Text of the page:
Felix Weihs de Weldon (April 12, 1907 – June 3, 2003) was an Austrian-born American sculptor. His most famous pieces include the United States Marine Corps War Memorial (Iwo Jima Memorial, 1954) in the Arlington National Cemetery, Virginia, US, and the Malaysian National Monument (1966) in Kuala Lumpur.
Felix de Weldon was born in Vienna, Austria-Hungary on April 12, 1907. He received his early education at St. Egichin's Grammar School. In 1925, he earned an AB from Marchetti College, a preparatory college. From the University of Vienna's Academy of Creative Arts and School of Architecture, he earned his M.A. and M.S. degrees in 1927 and his PhD in 1929.
De Weldon first received notice as a sculptor at the age of 17, with his statue of Austrian educator and diplomat Professor Ludo Hartman. In the 1920s, he joined artist's communes in France, Italy and Spain. De Weldon eventually moved to London, where he gained a number of commissions, among them a portrait sculpture of George V.
A consequential trip to Canada to sculpt Prime Minister Mackenzie King brought De Weldon to North America. He settled in the United States in 1937. De Weldon enlisted in the United States Navy during World War II and was discharged with the rank of Painter Second Class (PTR 2). He became a United States citizen in 1945.
In 1950, President Harry Truman appointed de Weldon to the U.S. Commission of Fine Arts. In 1956, he was re-appointed by President Dwight Eisenhower, and again in 1961 by President John F. Kennedy. In 1959, he received an honorary knighthood for his service to the British Crown.
In 1951, De Weldon acquired the historic Beacon Rock estate in Newport, Rhode Island, where he lived until 1996 when he lost the property and most of his assets to financial hardship.
De Weldon was a long time Member of the Arts Club of Washington.
Felix de Weldon died on June 3, 2003, at the age of 96, in Washington, D.C. and was buried in Arlington National Cemetery. de Weldon is survived by his son Daniel DeWeldon. Daniel is collaborating with Barry Krost Management on bio-pic of his father's life.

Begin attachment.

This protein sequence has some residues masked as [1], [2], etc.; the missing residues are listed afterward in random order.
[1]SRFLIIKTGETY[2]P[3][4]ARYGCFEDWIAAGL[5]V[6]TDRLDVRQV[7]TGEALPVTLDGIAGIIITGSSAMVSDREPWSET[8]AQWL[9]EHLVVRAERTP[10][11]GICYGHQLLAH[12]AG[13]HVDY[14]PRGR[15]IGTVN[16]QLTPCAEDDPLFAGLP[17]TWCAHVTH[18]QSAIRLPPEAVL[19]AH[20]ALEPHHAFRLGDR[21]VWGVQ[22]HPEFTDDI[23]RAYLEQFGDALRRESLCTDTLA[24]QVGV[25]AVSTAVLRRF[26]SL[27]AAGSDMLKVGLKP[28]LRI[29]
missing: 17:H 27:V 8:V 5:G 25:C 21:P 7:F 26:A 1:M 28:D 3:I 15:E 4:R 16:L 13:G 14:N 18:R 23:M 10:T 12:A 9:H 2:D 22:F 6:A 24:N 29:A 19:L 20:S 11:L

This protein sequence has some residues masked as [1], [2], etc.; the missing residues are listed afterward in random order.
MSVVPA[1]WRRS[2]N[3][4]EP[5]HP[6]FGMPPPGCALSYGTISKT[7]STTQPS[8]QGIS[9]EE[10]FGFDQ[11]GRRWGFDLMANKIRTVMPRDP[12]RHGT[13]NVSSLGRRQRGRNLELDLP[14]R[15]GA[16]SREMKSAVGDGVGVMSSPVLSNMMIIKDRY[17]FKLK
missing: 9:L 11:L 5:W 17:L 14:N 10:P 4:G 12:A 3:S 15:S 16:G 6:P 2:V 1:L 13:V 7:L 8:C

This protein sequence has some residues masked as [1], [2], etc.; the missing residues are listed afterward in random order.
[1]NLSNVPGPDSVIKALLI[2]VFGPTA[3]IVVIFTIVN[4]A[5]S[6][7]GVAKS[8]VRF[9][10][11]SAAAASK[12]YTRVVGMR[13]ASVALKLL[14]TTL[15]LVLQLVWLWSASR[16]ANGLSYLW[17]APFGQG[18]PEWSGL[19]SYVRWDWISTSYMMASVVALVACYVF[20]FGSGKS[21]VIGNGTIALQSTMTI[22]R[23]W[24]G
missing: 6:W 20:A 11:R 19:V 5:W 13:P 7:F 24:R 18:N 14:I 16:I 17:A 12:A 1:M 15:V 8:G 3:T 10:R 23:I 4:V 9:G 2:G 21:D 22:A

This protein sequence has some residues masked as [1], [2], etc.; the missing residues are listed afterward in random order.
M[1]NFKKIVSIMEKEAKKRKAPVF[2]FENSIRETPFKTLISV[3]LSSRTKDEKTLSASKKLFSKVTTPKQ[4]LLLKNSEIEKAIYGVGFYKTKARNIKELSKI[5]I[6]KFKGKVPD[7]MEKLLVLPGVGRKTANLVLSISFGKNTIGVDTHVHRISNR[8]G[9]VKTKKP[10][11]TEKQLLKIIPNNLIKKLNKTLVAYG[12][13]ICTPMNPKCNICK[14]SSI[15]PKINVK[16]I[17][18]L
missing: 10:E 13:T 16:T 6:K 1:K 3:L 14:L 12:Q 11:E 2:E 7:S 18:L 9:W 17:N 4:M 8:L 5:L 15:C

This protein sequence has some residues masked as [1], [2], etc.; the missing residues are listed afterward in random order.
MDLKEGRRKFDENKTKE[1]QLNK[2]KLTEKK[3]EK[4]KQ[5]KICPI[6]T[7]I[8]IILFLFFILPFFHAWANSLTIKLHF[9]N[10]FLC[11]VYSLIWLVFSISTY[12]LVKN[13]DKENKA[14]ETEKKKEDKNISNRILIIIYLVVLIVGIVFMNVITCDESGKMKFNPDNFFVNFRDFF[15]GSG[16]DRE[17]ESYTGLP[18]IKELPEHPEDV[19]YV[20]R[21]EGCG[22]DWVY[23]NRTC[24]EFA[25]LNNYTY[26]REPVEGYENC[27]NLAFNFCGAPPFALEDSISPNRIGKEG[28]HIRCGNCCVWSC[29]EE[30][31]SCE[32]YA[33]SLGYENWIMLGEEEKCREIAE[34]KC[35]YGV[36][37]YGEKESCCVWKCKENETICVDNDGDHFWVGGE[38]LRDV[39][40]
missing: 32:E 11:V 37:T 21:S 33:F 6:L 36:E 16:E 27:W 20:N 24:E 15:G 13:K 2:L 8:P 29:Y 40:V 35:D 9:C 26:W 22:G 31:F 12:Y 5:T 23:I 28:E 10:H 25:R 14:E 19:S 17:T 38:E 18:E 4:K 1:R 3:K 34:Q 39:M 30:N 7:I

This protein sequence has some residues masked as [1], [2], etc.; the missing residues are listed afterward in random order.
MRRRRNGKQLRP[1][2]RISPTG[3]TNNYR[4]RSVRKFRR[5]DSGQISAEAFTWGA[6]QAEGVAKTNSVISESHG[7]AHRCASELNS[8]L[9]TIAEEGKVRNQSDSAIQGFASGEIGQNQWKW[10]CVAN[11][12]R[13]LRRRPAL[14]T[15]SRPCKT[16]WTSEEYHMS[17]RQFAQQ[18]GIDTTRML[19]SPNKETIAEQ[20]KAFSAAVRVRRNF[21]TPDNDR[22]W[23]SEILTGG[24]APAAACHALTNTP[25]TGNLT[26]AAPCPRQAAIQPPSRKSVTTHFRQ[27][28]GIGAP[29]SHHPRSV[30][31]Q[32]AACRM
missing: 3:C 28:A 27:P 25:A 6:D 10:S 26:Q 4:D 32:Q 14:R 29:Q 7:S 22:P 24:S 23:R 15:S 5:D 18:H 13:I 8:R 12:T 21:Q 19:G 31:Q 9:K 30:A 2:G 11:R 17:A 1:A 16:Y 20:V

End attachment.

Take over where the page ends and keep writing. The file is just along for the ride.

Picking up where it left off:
At the conclusion of the war in 1945, the Congress of the United States commissioned de Weldon to construct the statue for the Marine Corps War Memorial (called Iwo Jima Memorial) in the realist tradition, based upon the famous photograph of Joe Rosenthal, of the Associated Press agency, taken on February 23, 1945. De Weldon made sculptures from life of three (on June 23, 2016, John Bradley was not believed to be in the photo) of the six servicemen raising the replacement United States flag on Mount Suribachi, on Iwo Jima. The other three flag-raisers who were killed in action (on June 23, 2016, Harold Schultz was identified as a flag-raiser in the photo and was not KIA) later on the island were sculpted from photographs. De Weldon took nine years to make the memorial which was dedicated on November 10, 1954, and was assisted by hundreds of other sculptors. The result is the 100-ton bronze statue which is on display in Arlington, Virginia.
De Weldon also contributed in creating Malaysia's Tugu Negara (National Monument) when the country's first Prime Minister, Tunku Abdul Rahman saw the Marine Corps War Memorial statue in his visit to America in October 1960 and personally met him for favour to design the monument. De Weldon was later conferred with the title Tan Sri, the Malaysian equivalent of a high-ranking knighthood.
Iwo Jima Memorial - Arlington, Virginia
Richard Evelyn Byrd memorial, McMurdo Station. (Copy of same in Arlington Cemetery)
Simon Bolivar equestrian statue, Washington, DC
Florence Martus memorial, Savannah, GA.
Mother Joseph statue, Statuary Hall, Washington, DC
Dennis Chavez statue, Statuary Hall, Washington, DC
Sam Rayburn Statue, Rayburn Office Building, Washington DC.
The Tugu Negara (National Monument), Kuala Lumpur, Malaysia